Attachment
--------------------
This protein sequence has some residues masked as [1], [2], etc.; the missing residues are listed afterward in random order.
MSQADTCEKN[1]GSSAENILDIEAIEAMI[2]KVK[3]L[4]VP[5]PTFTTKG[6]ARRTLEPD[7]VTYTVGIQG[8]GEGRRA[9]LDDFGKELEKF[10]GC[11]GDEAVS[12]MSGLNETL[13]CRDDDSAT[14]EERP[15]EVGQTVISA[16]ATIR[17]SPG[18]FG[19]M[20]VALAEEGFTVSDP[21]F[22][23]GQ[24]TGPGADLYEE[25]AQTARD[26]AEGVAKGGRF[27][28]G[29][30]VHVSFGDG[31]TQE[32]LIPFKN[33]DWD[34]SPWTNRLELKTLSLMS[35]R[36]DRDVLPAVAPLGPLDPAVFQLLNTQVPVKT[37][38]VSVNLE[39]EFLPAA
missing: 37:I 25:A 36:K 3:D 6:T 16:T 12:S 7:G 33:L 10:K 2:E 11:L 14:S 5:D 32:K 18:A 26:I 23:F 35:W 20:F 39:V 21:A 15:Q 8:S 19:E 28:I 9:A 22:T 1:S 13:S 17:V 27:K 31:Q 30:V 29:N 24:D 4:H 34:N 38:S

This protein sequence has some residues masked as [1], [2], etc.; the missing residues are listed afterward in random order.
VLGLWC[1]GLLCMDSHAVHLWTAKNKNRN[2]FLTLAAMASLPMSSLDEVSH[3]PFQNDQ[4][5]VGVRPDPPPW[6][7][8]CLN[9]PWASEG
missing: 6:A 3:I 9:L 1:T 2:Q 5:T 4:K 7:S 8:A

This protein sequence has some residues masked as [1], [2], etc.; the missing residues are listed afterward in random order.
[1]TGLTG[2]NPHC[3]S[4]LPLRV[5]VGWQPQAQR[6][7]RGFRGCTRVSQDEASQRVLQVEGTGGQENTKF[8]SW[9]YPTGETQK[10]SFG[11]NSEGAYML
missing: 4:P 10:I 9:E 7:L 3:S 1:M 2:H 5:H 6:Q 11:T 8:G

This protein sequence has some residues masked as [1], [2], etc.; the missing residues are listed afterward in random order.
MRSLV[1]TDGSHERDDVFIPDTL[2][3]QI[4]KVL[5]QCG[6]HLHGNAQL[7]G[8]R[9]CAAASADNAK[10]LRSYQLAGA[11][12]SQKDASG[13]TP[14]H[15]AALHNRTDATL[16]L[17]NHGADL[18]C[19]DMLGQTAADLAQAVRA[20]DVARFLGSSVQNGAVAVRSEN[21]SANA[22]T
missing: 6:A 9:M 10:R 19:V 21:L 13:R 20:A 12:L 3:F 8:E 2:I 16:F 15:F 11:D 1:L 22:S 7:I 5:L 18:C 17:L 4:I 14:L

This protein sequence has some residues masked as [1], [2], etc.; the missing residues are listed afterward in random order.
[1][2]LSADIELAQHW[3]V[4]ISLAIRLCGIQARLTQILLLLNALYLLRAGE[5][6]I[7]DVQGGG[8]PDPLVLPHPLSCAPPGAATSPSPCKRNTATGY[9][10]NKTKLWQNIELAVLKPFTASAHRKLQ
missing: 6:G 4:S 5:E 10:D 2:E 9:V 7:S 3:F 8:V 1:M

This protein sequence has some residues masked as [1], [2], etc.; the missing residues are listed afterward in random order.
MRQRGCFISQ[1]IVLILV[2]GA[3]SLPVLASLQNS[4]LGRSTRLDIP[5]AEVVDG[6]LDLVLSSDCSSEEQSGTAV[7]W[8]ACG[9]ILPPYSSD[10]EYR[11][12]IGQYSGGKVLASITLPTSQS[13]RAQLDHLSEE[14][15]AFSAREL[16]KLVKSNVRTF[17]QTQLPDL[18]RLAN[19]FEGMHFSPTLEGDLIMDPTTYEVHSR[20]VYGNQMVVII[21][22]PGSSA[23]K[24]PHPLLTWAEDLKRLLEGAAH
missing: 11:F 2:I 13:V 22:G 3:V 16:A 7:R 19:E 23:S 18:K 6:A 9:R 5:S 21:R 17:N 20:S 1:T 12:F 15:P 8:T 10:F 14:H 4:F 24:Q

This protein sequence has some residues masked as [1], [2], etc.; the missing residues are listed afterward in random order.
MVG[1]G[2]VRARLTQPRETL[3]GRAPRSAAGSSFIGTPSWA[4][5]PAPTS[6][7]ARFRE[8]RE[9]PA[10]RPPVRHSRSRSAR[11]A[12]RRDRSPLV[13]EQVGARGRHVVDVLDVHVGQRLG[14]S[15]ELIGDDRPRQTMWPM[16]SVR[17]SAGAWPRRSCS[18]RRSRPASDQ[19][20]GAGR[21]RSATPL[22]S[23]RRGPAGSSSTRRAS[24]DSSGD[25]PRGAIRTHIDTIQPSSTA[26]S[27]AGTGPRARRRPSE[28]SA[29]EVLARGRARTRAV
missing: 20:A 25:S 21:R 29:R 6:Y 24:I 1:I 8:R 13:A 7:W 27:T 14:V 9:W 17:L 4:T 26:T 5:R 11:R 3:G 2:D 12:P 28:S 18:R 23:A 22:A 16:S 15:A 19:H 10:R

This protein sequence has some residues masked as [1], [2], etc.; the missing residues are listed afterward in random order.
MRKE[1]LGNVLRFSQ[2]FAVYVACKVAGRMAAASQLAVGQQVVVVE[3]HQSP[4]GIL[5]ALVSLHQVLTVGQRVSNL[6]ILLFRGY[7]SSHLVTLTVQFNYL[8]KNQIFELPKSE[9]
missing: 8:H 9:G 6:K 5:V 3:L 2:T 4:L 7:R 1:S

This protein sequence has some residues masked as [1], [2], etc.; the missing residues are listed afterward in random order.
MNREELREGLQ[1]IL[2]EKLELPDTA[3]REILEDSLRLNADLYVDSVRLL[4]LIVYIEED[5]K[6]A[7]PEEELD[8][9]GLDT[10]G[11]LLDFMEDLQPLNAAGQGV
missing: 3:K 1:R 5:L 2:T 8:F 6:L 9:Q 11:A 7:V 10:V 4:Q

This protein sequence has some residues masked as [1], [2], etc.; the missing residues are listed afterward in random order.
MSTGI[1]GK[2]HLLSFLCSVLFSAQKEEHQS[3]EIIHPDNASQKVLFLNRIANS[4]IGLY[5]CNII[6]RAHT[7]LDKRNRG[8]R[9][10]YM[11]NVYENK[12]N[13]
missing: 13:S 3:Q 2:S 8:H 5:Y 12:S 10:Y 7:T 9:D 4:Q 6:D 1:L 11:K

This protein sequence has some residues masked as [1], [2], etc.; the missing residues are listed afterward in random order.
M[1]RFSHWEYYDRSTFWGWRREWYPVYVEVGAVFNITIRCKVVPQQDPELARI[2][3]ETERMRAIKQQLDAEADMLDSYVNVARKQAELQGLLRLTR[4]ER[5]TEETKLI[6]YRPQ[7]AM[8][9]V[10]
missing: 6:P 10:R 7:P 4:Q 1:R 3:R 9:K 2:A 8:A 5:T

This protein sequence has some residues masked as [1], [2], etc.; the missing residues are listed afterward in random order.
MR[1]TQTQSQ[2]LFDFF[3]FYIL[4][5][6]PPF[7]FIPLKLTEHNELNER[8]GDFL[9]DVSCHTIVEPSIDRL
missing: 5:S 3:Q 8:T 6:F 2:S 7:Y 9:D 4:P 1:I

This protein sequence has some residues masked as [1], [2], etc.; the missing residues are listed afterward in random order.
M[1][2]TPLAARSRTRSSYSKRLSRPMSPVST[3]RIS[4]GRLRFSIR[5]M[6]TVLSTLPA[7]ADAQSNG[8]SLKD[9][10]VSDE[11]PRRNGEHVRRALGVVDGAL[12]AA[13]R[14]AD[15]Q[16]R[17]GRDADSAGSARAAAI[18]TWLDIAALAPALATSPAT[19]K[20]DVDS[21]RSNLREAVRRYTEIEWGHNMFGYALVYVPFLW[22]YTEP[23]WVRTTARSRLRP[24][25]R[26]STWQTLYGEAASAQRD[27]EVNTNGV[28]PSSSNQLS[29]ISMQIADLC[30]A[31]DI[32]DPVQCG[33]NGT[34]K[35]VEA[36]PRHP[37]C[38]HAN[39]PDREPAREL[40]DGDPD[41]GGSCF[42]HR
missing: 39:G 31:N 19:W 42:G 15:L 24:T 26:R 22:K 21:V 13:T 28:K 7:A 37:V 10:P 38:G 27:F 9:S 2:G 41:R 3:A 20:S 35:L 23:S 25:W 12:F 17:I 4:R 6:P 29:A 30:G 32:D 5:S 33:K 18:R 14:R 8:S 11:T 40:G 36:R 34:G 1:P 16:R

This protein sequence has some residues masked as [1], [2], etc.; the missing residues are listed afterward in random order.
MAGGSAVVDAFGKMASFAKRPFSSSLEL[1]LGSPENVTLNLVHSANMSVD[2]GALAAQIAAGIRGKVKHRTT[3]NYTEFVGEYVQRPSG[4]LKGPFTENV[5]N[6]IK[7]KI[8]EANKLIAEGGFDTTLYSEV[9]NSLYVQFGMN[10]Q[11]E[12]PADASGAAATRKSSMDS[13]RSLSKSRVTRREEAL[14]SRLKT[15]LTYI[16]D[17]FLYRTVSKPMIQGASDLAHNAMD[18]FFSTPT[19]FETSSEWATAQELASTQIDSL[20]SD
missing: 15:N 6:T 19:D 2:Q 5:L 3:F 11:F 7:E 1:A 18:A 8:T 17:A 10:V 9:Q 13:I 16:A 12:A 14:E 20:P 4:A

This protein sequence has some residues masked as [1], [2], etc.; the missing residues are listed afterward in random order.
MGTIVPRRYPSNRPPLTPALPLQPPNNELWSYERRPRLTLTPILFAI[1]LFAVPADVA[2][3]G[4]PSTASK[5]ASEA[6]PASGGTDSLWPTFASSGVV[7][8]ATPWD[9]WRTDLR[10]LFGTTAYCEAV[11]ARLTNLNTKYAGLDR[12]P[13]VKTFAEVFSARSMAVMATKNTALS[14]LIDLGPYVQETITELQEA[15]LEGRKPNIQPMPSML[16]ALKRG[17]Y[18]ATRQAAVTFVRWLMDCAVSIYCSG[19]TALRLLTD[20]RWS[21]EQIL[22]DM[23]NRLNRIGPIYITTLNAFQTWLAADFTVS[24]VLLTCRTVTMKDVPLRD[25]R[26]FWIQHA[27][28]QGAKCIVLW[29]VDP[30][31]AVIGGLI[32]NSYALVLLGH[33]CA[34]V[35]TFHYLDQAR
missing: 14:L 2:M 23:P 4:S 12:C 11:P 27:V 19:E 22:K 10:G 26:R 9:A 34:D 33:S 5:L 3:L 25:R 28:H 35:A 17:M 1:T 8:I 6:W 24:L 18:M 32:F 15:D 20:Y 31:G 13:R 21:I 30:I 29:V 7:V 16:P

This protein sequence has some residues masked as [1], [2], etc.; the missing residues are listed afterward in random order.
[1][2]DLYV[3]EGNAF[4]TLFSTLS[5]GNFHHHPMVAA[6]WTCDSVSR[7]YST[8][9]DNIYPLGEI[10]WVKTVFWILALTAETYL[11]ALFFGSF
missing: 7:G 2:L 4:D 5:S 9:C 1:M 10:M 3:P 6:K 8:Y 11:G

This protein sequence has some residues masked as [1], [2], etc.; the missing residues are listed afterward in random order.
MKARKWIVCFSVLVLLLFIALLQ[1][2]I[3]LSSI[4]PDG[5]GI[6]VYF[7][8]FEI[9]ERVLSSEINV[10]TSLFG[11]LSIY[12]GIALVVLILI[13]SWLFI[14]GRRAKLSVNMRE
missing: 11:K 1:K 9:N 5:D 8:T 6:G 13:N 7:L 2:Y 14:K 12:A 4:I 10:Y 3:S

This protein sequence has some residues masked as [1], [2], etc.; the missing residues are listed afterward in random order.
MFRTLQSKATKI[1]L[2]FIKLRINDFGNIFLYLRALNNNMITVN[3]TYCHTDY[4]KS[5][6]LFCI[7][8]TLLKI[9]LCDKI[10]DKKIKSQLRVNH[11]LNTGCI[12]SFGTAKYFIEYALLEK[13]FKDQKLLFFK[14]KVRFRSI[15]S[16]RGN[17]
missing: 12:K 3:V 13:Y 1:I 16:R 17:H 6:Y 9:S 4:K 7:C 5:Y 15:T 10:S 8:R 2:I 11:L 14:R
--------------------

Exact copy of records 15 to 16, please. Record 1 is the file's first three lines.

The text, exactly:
This protein sequence has some residues masked as [1], [2], etc.; the missing residues are listed afterward in random order.
MGTIVPRRYPSNRPPLTPALPLQPPNNELWSYERRPRLTLTPILFAI[1]LFAVPADVA[2][3]G[4]PSTASK[5]ASEA[6]PASGGTDSLWPTFASSGVV[7][8]ATPWD[9]WRTDLR[10]LFGTTAYCEAV[11]ARLTNLNTKYAGLDR[12]P[13]VKTFAEVFSARSMAVMATKNTALS[14]LIDLGPYVQETITELQEA[15]LEGRKPNIQPMPSML[16]ALKRG[17]Y[18]ATRQAAVTFVRWLMDCAVSIYCSG[19]TALRLLTD[20]RWS[21]EQIL[22]DM[23]NRLNRIGPIYITTLNAFQTWLAADFTVS[24]VLLTCRTVTMKDVPLRD[25]R[26]FWIQHA[27][28]QGAKCIVLW[29]VDP[30][31]AVIGGLI[32]NSYALVLLGH[33]CA[34]V[35]TFHYLDQAR
missing: 14:L 2:M 23:P 4:S 12:C 11:P 27:V 19:E 22:K 10:G 26:R 9:A 34:D 33:S 5:L 3:L 25:R 28:H 35:A 17:M 1:T 8:I 6:W 24:L 18:M 32:F 15:D 20:Y 31:G 13:R 21:I 30:I 29:V 7:V 16:P

This protein sequence has some residues masked as [1], [2], etc.; the missing residues are listed afterward in random order.
[1][2]DLYV[3]EGNAF[4]TLFSTLS[5]GNFHHHPMVAA[6]WTCDSVSR[7]YST[8][9]DNIYPLGEI[10]WVKTVFWILALTAETYL[11]ALFFGSF
missing: 7:G 2:L 4:D 5:S 9:C 1:M 10:M 3:P 6:K 8:Y 11:G